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The Dow Jones Industrial Average (DJINDICES: ^DJI ) is struggling to hold on to the gains it made last week, falling as much as 108 points this morning. Sitting at a 65-point loss at 11 a.m. EDT, the index is suffering from another batch of disappointing economic news from both inside and out of the U.S. On the other hand, two of the Dow's few winners this morning are reaping the rewards of positive earnings news from a rival.
This morning's news that homebuilders' confidence fell for the third month in a row, as well as news of reductions in New York manufacturing, was another blow to the Dow and the economy in general. For the past two weeks, the markets have endured report after report of softening growth in the economy, spurring some analysts to believe that we've hit a seasonal slowdown.
Analysts had anticipated a rise in builder confidence, with the expected increase to result in a reading of 45. Instead their confidence brought down the reading by a point to 43 -- a six-month low. A result of 50 marks builder sentiment toward economic conditions as favorable. Manufacturing in New York fell drastically according to the Empire State index. While analysts had expected a drop to 7 from March's 9.25, the index fell to 3.05 for April.
Outside the U.S., China's GDP growth has many analysts and investors flustered. The country reported a 7.7% growth in GDP for the first quarter, falling far behind estimates of 8%.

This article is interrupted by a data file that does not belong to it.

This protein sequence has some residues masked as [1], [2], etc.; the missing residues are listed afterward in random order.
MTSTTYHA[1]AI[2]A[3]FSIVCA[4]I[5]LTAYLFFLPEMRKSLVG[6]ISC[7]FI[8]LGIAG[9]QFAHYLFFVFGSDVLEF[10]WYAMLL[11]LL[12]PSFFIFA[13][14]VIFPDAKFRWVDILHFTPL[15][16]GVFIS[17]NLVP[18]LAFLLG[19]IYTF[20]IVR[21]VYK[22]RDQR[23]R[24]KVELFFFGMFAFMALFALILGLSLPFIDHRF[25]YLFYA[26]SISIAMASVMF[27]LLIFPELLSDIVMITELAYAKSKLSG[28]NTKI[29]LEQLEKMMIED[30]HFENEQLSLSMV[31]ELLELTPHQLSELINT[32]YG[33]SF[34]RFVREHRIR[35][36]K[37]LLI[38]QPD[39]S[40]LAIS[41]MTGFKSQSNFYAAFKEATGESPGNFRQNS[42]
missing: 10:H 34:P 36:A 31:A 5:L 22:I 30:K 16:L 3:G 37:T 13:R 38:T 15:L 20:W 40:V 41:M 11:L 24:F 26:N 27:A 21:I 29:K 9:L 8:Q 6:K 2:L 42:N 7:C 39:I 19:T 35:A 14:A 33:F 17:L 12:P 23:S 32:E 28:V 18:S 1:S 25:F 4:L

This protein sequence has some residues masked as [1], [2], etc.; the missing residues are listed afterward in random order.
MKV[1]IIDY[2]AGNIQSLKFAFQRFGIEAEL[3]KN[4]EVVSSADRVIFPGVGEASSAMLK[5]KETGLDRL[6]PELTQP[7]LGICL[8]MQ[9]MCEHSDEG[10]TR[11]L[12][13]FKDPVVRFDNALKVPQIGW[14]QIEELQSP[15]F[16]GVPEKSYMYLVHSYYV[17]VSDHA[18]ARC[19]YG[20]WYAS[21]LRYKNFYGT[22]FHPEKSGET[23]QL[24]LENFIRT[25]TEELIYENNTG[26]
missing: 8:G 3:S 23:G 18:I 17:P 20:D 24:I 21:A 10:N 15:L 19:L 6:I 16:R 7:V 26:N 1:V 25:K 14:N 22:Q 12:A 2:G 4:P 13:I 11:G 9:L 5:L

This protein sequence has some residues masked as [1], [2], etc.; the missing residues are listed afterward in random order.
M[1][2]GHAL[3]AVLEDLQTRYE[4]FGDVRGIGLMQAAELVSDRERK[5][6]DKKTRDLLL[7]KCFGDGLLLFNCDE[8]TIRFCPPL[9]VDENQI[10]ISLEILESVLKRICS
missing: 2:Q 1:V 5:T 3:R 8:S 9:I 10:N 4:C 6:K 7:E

|Bank||Today's Gain (as of 11 a.m. EDT)|
|Bank of America||0.74%|
|Wells Fargo (NYSE: WFC )||0.27%|
After Friday's earnings reports from JPM and Wells Fargo, many bank investors were concerned that there were weaknesses in the banks' fundamentals -- even though both reported record earnings. Continued pressure on interest rate margins and declining mortgage activity were largely at fault for both banks missing analyst revenue estimates. Today's report from Citi proved that the banks still have opportunities to grow in spite of the current economic challenges.
Citi reported EPS of $1.29, beating expectations of $1.13. The bank also reported its fourth consecutive quarter of increased net interest margins -- a difficult feat in this near-zero-interest-rate environment. Both JPM and Wells had reported declines in their NIMs. As pressure continues to squeeze revenues, Citigroup's progress in loan generation and cost reductions signals improvements that other banks may want to take to heart.
Investors continue to be wary of the banking sector. Both Citi and B of A are considered to be at the bottom of the barrel, but both continue to show progress in rebuilding and growing. Bank of America reports earnings on Wednesday, so the pressure now falls on its shoulders to match Citi's good results.
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